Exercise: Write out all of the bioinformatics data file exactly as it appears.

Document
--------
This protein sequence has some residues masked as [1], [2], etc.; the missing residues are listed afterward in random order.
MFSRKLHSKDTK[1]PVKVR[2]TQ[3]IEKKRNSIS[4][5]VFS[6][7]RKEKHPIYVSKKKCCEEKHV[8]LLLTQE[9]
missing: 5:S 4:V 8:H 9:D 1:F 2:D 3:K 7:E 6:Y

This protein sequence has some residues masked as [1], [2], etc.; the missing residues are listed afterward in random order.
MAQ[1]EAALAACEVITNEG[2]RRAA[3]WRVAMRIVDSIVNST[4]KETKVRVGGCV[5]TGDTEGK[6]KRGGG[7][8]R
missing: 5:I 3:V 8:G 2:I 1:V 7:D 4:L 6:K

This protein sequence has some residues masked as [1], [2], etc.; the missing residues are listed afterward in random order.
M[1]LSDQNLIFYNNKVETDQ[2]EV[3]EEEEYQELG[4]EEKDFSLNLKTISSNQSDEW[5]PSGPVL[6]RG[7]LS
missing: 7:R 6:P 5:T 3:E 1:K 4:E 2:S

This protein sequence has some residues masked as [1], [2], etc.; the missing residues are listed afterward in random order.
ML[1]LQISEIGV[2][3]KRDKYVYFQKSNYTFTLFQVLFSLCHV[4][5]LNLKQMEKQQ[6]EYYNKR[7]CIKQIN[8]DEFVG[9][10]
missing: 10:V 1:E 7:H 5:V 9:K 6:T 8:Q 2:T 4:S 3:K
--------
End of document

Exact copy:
This protein sequence has some residues masked as [1], [2], etc.; the missing residues are listed afterward in random order.
MFSRKLHSKDTK[1]PVKVR[2]TQ[3]IEKKRNSIS[4][5]VFS[6][7]RKEKHPIYVSKKKCCEEKHV[8]LLLTQE[9]
missing: 5:S 4:V 8:H 9:D 1:F 2:D 3:K 7:E 6:Y

This protein sequence has some residues masked as [1], [2], etc.; the missing residues are listed afterward in random order.
MAQ[1]EAALAACEVITNEG[2]RRAA[3]WRVAMRIVDSIVNST[4]KETKVRVGGCV[5]TGDTEGK[6]KRGGG[7][8]R
missing: 5:I 3:V 8:G 2:I 1:V 7:D 4:L 6:K

This protein sequence has some residues masked as [1], [2], etc.; the missing residues are listed afterward in random order.
M[1]LSDQNLIFYNNKVETDQ[2]EV[3]EEEEYQELG[4]EEKDFSLNLKTISSNQSDEW[5]PSGPVL[6]RG[7]LS
missing: 7:R 6:P 5:T 3:E 1:K 4:E 2:S

This protein sequence has some residues masked as [1], [2], etc.; the missing residues are listed afterward in random order.
ML[1]LQISEIGV[2][3]KRDKYVYFQKSNYTFTLFQVLFSLCHV[4][5]LNLKQMEKQQ[6]EYYNKR[7]CIKQIN[8]DEFVG[9][10]
missing: 10:V 1:E 7:H 5:V 9:K 6:T 8:Q 2:T 4:S 3:K